Two visions for an economy on the edge

By Lachlan Maddock
 — 1 minute read

This week’s budget and Labor’s reply lay two economic pathways out of the COVID-19 crisis – but only time will tell which one was right.

When the dynamic duo of Josh Frydenberg and Scott Morrison unveiled Australia’s first pandemic budget on Tuesday night, the general consensus was that it was “the budget we had to have” – not particularly innovative, but the right policies at the right time to get the economy moving and people back into jobs. 

It’s difficult to fault the government’s spend on key areas like an investment allowance and hiring subsidies – but lacking are the long-term reforms. A stronger climate policy framework could have brought more superannuation investment home, while a boost to Newstart – a policy backed by the vast majority of respondents to a pre-budget Economic Society of Australia survey – was also dropped in favour of a mostly untested policy aimed at getting people off it.  


The general view is that the budget will get us back to where we were at the end of last year – not quite the economic doldrums, but headed that way. It’s difficult to ask that it do anything else. 

Anthony Albanese’s budget reply, by contrast, was clear-eyed and far-sighted – the benefits of not having to actually deliver anything in the near-term. At the centre of it was a childcare subsidy designed to get women back into the workplace – a combative policy meant to take Mr Morrison to the mat over accusations that he concocted a “blue budget for a pink recession”. Also on the agenda are repairs for around 100,000 social housing units, the construction of a centre for disease control, and a plan to turn Australia into a “renewable energy superpower” by rebuilding the energy grid for a green recovery.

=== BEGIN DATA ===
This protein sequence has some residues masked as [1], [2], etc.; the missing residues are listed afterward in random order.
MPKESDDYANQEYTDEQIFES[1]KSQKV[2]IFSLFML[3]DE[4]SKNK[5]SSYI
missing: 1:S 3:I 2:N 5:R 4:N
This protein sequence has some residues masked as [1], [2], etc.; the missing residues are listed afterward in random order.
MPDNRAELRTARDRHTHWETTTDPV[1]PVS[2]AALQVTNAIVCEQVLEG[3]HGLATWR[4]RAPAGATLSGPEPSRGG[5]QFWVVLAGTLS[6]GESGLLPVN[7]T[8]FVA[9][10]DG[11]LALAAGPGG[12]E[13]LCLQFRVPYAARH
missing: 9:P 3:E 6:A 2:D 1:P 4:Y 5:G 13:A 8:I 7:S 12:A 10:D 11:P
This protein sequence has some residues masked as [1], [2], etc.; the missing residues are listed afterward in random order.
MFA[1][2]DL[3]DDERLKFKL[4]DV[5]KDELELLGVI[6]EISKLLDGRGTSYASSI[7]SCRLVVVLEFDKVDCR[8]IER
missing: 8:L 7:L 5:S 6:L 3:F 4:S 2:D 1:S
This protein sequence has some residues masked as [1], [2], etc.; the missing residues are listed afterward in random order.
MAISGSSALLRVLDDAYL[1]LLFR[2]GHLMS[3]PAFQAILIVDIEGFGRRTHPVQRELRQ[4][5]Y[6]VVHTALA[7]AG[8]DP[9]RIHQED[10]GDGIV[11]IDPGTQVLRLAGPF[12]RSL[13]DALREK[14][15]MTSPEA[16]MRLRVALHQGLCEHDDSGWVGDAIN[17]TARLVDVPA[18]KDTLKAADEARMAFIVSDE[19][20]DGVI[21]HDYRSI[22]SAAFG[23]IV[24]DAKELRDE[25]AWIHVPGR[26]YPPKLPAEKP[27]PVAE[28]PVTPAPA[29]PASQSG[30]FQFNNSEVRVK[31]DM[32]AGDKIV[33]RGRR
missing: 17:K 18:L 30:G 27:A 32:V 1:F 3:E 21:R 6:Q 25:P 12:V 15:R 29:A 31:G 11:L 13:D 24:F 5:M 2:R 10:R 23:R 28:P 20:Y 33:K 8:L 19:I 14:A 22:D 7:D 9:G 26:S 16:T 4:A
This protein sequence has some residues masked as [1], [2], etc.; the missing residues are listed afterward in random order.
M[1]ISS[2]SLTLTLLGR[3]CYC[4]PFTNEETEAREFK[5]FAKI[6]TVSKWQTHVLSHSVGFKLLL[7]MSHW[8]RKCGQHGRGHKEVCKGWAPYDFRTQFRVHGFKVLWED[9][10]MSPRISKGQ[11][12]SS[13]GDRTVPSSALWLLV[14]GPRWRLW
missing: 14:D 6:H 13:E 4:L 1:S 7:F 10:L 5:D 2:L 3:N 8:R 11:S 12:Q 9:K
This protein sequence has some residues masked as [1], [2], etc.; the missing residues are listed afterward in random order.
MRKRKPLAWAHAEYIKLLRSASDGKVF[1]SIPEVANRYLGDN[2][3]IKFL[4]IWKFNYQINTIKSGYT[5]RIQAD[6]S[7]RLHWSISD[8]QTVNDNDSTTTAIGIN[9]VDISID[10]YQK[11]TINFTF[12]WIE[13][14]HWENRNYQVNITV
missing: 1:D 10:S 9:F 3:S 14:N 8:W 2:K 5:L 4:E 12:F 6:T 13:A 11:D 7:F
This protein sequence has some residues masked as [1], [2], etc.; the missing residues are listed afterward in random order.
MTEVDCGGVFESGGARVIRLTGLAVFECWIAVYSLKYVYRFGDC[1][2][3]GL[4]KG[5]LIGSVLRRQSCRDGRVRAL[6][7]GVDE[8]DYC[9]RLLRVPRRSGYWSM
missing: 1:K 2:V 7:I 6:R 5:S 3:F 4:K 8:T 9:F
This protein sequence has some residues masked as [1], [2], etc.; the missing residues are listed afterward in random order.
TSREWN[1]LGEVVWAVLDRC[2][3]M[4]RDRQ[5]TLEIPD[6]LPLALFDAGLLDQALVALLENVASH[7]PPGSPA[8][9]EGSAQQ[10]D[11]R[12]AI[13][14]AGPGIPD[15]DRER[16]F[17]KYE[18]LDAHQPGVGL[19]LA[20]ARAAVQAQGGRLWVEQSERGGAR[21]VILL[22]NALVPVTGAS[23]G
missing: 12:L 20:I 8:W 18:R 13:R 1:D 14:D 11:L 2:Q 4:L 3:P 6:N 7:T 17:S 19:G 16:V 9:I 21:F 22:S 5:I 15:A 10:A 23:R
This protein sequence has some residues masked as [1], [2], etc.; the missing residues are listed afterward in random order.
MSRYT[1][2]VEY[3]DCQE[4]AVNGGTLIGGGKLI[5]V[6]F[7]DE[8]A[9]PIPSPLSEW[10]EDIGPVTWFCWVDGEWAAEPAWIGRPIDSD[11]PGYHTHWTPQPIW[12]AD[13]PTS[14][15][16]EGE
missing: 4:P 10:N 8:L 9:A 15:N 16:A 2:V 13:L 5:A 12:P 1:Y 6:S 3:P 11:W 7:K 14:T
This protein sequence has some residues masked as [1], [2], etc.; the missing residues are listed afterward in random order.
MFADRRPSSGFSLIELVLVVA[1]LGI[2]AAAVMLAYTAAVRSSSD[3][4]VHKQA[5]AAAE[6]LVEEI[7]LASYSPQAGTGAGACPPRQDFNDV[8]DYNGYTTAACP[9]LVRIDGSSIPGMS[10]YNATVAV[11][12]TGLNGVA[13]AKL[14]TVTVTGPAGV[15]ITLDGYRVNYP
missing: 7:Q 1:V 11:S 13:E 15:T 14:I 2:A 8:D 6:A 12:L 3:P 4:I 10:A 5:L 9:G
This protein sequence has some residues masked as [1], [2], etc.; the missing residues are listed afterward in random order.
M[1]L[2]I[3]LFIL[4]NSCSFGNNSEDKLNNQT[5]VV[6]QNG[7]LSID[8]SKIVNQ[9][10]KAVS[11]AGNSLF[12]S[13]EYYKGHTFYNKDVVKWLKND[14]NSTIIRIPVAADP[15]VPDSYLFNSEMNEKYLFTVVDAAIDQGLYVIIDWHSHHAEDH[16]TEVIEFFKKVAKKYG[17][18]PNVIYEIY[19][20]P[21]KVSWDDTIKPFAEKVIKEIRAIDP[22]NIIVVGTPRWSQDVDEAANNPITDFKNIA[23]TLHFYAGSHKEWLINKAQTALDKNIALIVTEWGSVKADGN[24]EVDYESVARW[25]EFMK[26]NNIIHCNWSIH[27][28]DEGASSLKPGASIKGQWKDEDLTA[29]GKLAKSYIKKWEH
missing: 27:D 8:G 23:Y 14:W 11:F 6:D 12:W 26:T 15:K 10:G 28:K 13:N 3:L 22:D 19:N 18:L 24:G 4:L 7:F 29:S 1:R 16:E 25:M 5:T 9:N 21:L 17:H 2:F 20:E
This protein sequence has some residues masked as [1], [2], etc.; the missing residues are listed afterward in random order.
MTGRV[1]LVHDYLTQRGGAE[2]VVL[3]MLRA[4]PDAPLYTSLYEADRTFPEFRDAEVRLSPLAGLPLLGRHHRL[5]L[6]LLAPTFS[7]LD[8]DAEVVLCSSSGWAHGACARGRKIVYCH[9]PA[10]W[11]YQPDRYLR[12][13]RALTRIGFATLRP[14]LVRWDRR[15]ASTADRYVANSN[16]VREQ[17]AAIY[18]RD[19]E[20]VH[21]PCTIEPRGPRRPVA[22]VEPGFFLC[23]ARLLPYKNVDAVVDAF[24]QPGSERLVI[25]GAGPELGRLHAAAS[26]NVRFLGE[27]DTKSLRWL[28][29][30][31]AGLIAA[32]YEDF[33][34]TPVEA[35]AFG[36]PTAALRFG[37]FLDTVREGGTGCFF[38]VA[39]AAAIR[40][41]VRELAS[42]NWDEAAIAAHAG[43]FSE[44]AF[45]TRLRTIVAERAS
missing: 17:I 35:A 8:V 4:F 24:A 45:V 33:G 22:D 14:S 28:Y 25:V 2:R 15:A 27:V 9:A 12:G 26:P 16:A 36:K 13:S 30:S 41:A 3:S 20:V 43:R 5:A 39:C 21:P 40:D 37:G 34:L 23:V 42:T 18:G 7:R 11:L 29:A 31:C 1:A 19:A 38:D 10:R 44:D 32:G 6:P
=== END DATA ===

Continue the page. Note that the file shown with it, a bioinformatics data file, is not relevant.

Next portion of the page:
But at the end of the day, it’s the Morrison budget that will have to do the heavy lifting – and true reform will have to wait. The government enjoys record approval in the here and now and will aim to keep that through measures designed to boost employment immediately rather than five or six years down the track. But if those measures fail then generations of Australians will question why they’re left with the bill for a budget that didn’t do what it said on the box.


Two visions for an economy on the edge
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